So I'll tell you why I was not only open to joining this team, but eager. It's because it was the first time, ever, that I didn't feel I had to lie about myself to get a job. Zak knew me pretty well. When he and Martin asked me to come on board, here's the gist of what they told me:
- We want you because you learn fast and you're an excellent brainstormer. We're a start-up – we need a lot of that.
- We want you because you're good at starting projects. We want you to start projects with and for us. And then we want you to hand them off to other people so you can start starting new projects.
- We want you to communicate.
And then we talked a lot about our respective work needs. I require an alarming lack of structure. I love deadlines, but beyond that, back off. I get twitchy if I feel like I'm asked to do something that bristles my principles. I need privacy. I bore easily. I move fast. All of these things were discussed as assets, not liabilities. Zak and Martin had, on their own, discussed at length their own work needs and quirks. We all have them. There was no mold to fit, here.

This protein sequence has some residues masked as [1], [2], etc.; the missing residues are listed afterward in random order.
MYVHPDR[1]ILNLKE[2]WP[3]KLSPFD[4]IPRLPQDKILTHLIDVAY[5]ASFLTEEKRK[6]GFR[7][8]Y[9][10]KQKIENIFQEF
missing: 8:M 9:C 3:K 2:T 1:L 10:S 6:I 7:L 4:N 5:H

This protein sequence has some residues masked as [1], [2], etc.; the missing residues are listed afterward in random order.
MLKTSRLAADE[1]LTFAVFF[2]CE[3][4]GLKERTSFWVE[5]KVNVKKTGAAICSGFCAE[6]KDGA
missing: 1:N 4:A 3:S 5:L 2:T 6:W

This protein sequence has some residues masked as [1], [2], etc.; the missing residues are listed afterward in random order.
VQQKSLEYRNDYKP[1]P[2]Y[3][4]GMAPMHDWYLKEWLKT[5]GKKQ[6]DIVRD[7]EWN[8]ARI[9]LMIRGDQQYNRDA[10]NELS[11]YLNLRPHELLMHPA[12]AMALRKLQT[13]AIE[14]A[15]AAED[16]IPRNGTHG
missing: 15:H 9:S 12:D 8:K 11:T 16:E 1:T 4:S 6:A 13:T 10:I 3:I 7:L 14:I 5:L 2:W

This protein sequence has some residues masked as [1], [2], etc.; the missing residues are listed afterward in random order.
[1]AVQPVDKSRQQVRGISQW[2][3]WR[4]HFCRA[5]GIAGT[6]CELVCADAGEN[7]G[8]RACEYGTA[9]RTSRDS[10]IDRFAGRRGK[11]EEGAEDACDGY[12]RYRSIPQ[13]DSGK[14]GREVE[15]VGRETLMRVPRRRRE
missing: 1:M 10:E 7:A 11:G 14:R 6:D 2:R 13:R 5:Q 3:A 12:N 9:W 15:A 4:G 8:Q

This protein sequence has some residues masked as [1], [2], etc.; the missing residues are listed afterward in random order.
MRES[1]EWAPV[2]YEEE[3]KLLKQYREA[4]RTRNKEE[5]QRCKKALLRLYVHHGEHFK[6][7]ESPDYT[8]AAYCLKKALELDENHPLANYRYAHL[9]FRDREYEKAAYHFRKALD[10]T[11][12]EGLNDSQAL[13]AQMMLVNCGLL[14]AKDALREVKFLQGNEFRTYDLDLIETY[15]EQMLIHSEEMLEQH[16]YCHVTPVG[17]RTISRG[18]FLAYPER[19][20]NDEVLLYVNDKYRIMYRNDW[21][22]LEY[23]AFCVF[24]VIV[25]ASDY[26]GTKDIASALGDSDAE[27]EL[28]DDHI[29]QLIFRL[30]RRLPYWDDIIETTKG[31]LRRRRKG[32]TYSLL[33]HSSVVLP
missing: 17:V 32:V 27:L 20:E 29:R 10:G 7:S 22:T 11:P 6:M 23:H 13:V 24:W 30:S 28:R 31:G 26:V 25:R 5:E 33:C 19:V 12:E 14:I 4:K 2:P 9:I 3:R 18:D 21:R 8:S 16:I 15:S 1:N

For three or four months, I was very happy. I went to an office in an interesting part of town every day. I got to experience the world of start-ups, and being one of very few women in the world of venture-capital financing (oh, the feminist rants I spewed). I was part of a team I respected and valued, and I felt respected and valued.
Then I started to get a little twitchy. It's very possible I simply joined the team too early – there wasn't quite enough of the right kind of work for me, and though I did the other kind of work as best I could, eventually I stopped enjoying it. And so one day I talked to Zak and Martin about it. And they said, “Let's go to lunch! We need to talk about this!” And talk we did. Mostly, they listened. I didn't feel like a freak when I told them how I was feeling; I didn't feel like I was failing to fit a mold. I just told them what was up. And they looked me in the eye and tried their damndest to make it better.